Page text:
Python Users Netherlands

published Feb 16, 2012

PUN meeting 15 February 2012.

The Python Users Netherlands (PUN) meeting on Wednesday 15 February 2012 was organized by Maykin Media in Amsterdam.

Remko Wendt, Maykin Media: Logging with Logbook

(I missed the first part as I was buying books at the nearby American Book Center, related to the ABC Treehouse where this PUN meeting is hosted; they sponsor this location.)

Logbook is a handy alternative to the standard logging module.

It is easier to disable debug logging and make it hardly take any time, contrary to the standard debug logging.

You can define a MailHandler that mails you at most 3 times per 5 minutes for the same error.

FingersCrossedHandler: only output debug level info when there is a problem .

You can use Logbook in combination with Sentry. This gathers log messages from several applications in one place, with statistics. See

See the Logbook documentation.

Sylvain Viollon, Infrae: Good and bad code

[Hurray: Sylvain is wearing an Emacs shirt. :-)]

I do open source because I want to reuse existing code: code that works, that helps me build my project. For me good code is reliable code. Professionally I want a high quality application that works for my customer.

Bad code is code that I can't reuse, because it is broken or it doesn't do what it claims to do.

Writing good code is writing code that works and fits my needs. Publish your code on PyPI so I can use it. Test your code, verify that it works in real life, under real conditions. Do not write tests only to get 100 percent test coverage. Handle errors and test them. Write code that is easy to test.

Respect the standards that are applicable to your application, for example the WSGI standards. Be polite to other parts of the system that you interact with. Actually look at the standards, instead of just guessing what will be the correct way.

Don't write fantasy code, code for hypothetical use cases that are never actually used. Keep it simple. Refactor your code later if needed.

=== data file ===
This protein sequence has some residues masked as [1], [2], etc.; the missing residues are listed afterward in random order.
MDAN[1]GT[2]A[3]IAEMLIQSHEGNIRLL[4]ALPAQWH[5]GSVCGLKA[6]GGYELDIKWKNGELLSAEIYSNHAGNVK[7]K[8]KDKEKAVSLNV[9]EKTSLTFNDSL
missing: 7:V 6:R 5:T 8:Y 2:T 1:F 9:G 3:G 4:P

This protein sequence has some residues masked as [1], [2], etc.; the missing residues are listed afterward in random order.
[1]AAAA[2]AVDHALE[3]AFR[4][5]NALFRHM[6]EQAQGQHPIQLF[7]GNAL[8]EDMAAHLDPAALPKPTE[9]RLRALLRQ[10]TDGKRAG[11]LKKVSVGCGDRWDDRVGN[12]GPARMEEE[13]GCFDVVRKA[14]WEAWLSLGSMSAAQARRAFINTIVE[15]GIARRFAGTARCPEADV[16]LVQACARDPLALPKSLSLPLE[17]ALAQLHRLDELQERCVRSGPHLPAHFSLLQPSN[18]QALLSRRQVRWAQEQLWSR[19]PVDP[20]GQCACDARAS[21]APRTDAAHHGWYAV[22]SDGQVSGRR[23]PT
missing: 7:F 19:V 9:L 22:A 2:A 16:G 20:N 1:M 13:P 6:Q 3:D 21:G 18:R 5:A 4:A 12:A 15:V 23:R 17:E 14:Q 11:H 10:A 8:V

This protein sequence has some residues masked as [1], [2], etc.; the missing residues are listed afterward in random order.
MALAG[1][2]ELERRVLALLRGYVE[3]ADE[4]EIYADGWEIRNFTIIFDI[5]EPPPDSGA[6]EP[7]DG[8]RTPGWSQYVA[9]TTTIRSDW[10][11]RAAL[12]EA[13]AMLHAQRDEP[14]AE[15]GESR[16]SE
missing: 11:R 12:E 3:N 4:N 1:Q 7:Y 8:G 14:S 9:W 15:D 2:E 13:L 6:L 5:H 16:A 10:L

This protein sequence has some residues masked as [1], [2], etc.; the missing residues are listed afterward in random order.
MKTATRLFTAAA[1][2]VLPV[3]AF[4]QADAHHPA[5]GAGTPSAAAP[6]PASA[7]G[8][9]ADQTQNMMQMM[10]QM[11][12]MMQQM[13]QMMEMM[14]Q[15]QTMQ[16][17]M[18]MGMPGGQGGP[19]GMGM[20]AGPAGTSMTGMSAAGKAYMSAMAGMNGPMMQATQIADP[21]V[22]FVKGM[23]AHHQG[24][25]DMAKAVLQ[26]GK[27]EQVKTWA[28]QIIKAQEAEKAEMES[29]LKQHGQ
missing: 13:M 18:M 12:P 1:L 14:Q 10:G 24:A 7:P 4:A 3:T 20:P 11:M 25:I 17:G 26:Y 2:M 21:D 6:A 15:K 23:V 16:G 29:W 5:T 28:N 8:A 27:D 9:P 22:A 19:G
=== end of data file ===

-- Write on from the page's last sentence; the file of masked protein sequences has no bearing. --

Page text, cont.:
Write documentation. Write simple documentation to get started. For me, doctest is not good enough for simple documentation. Maintain a changelog that is easy to find.

Listen to your users, so they can use your code. Update your code to make it usable by them or delegate that role to someone who wants to do it. Or better: make your code extensible so your users can be independent of you and continue development without you needing to watch it or spend time on it. Use dictionaries instead of if-statements [not sure how that would look, Maurits]. Create setuptools entry points. Use the Zope Component Architecture (which in essence is a nested dictionary). Do not EVER hardcode anything.


  • Remco: be iterative; start small and release it. Your package does not have to be perfect the first time around and contain everything. Do not let doubts about how good your code is hold you back.
  • Good code is code that does just one thing, instead of a package that does eight things out of which just one thing is relevant for me.
  • Use PEP8, please.
  • Make easy tasks easy and make hard tasks possible.
  • If I can choose between code hosted on Launchpad and code hosted on github, I choose github.
  • 100 percent test coverage is still better than 80 percent test coverage. Sylvain: sure, but your 100 percent may have tested that your code can correctly divide 2 by 2, but you may still miss the more important corner case of dividing by zero.
  • If you write documentation but do not keep it up to date, you should be shot.

Reinout van Rees, Nelen en Schuurmans: Laptop setup: explicit automation

Do not just fool around. Collect everything. It it is not version controlled, it does not exist. I have my stuff on github:

There is a directory with some tiny shell scripts that probably each save four of five seconds of work per time (e.g. svn propedit svn:ignore .). Also python scripts.

Symlink your dotfiles (.bashrc, .pypirc, etc): pip install dotfiles. Separate: ~/.emacs.d: Google for the starter kit.

I have a lot of packages on github, bitbucket, pypi, etc. But my dotfiles? Maybe not. I use a private repository on an own Linux box, like ssh://, ssh:// (Yes, I do need to have my ssh key somewhere.)

I counted: I have 31 git, 22 subversion and 9 mercurial checkouts. I use checkoutmanager so I do not have to do git pull, svn up, etc in each directory. Also, checkoutmanager out checks if I have changes that are committed but not yet pushed to the central server. It's on PyPI and bitbucket:

Backups. You should automate this, too. I have mail that is coming in on an own server and is automatically copied to gmail. Use git/hg/svn. Use the Time Machine when you are on the Apple Mac. Synchronize with Ubuntu One. Backup your own server when you have it, for example with backupninja.

Write a blog entry on your setup, so you can Google it the next time you need it.

You can also put a gpg encrypted file with secrets (passwords) somewhere in a version control system.